Akron Children’s to pilot school-based health clinics in Akron, Warren

(Akron, Ohio) – Recognizing that many school-age children do not have a primary care provider, Akron Children’s Hospital is expanding health care in two Northeast Ohio school districts as part of a pilot program.

“We are trying to meet students and families where they are, and children are in schools,” said Michele Wilmoth, director of School Health Services at Akron Children’s Hospital.

When classes resume in August for students in the nine school buildings in the Kenmore/Garfield cluster of Akron Public Schools (K-12) and four school buildings in Warren City Schools (Pre-K-8), families can opt in for participation in the program that will allow them to receive well-child exams (in person) and evaluation for illness (by telehealth technology) with a nurse practitioner. This could include complaints for sore throat, rash, pink eye, stomachache, cough, earache and other minor illnesses.

Services of the School-Based Health Centers (SBHC) will also include hearing and vision tests, screening for depression, sports physicals, tips on eating healthy foods and staying safe, and anticipatory guidance for teens on topics like drug, alcohol and tobacco use.

“We know that as many as 25 percent of students in Akron Public Schools – and we assume the number is similar in Warren – do not have a primary care provider so this program is targeted to them,” said Wilmoth. “We’re trying to bridge that gap and get those kids connected with preventative health care.”

Wilmoth said SBHC is a natural expansion of Akron Children’s Division of School Health Services, which was created 13 years ago and now covers 34 school districts and more than 300 school buildings.

This program advances the scope of practice of the school nurse with the nurse practitioner, who is able to offer more comprehensive evaluations and treatment plans.

“One of the benefits for us is already having established relationships with these school districts,” said Wilmoth. “That has streamlined the process for us. We know the school populations, and we already have a referral process in place should the child need ongoing care for something like asthma, an allergy or diabetes.”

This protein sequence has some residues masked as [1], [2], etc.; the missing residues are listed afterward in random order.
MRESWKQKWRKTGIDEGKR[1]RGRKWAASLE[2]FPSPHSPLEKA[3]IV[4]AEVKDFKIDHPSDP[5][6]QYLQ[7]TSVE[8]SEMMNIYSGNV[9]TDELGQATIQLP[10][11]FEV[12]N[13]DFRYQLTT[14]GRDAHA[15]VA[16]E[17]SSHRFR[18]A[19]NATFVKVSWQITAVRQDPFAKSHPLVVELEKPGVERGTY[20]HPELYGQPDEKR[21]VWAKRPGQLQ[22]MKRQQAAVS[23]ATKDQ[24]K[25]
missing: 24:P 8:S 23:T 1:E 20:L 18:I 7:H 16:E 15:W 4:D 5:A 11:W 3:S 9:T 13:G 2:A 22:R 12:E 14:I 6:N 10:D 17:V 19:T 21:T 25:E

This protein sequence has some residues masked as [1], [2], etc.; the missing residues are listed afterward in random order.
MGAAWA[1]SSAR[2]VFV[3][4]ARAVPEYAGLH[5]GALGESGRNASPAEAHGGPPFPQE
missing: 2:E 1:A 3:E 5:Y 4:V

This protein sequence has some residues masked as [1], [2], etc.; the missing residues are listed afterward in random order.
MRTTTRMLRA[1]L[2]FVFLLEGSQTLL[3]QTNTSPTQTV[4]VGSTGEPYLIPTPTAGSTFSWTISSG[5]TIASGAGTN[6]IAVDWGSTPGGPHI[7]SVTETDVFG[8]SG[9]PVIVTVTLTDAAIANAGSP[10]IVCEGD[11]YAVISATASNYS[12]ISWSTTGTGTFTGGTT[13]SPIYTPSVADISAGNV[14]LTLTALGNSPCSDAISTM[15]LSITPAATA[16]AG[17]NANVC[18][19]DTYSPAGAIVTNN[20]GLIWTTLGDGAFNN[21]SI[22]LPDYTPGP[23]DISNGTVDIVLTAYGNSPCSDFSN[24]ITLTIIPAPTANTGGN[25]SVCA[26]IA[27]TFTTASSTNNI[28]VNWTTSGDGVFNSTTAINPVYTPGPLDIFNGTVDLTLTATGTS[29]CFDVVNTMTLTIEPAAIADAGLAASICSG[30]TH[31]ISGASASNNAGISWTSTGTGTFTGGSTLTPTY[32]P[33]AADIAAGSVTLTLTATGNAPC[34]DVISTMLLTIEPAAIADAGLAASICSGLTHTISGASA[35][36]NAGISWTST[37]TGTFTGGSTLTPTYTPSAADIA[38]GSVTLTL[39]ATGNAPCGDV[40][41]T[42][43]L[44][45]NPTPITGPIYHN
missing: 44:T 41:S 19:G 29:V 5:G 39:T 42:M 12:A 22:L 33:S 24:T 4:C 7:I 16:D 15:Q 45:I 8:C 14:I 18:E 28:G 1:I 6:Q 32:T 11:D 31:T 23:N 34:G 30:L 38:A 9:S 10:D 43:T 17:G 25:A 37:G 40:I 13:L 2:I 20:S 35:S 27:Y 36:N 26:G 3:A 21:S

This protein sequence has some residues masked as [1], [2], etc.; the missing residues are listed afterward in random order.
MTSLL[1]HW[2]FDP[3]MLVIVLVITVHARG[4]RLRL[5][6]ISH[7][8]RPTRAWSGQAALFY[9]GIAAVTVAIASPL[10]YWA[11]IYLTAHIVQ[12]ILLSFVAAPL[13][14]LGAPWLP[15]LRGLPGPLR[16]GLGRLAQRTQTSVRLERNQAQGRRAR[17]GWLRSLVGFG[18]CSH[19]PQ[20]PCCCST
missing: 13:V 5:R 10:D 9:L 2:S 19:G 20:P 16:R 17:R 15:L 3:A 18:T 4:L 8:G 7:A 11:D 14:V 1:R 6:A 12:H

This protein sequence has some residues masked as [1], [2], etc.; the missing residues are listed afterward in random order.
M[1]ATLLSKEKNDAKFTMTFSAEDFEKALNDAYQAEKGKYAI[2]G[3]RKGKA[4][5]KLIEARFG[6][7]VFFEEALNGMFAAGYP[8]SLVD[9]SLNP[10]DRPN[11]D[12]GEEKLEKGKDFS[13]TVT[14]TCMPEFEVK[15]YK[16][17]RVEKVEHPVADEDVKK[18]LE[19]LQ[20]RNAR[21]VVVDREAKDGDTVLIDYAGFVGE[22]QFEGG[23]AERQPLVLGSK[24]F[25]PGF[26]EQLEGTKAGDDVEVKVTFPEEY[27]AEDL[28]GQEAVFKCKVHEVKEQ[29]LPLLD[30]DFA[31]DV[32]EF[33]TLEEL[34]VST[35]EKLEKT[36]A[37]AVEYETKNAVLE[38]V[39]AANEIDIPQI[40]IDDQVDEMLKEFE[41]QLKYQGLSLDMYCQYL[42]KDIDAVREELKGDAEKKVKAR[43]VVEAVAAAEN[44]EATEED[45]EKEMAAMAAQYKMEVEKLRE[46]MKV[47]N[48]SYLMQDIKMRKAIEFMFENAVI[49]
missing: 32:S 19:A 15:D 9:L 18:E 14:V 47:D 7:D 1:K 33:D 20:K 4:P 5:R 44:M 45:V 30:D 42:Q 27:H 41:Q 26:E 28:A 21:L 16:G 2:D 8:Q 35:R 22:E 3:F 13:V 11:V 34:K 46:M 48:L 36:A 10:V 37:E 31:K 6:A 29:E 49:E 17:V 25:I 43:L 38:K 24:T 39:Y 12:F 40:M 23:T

Nurse practitioner Camilla Giallourakis will rotate through the 13 schools, aiming to provide about four well-child exams per day, as well as the telehealth exams for ill children as needed.

For example, if a child reports an earache, his parents will be called for consent to begin a telehealth exam. A nursing aide will use a handheld device (similar in size to a smartphone) to position in his ear and Giallourakis, in another building, using a laptop or tablet and a secure Internet connection, can see the inner ear and talk to the child about his symptoms.

“If the exam confirms an ear infection, a prescription can be called into the parents’ pharmacy of choice, and the child can begin treatment that day,” said Giallourakis. “This should cut down on missed school days for students and missed work days for their parents for minor illnesses.”

The pilot program is funded by a population health grant from Jim and Vanita Oelschlager, long-time benefactors of Akron Children’s.

Medicaid currently does not reimburse for school-based telehealth but Wilmoth says Akron Children’s hopes to prove it is a cost effective way to provide care for children who do not have a medical home and lack access to care.

“We are trying to be the safety net for those kids,” said Wilmoth. “A lot of children come to school sick because their families have no other options. They may lack transportation or have workplace policies that may make it difficult for them to leave their jobs to get their children to the doctor.”

Asthma management will be a particularly strong focus as it is the number one reason for children to miss school days.

Delivering preventative health care to children lacking it should reduce absenteeism and promote better learning.

With more than 2,000 SBHCs in operation around the country, research has shown, thus far, that at-risk students are receiving more well-child evaluations and immunizations and are using emergency rooms less for their day-to-day health care.

According to Health Policy Institute of Ohio, an elementary school in one of the poorest neighborhoods in Hamilton County has seen a 7.5 percent improvement on overall standardized test scores since Cincinnati Children’s Hospital began a SBHC in 2013.

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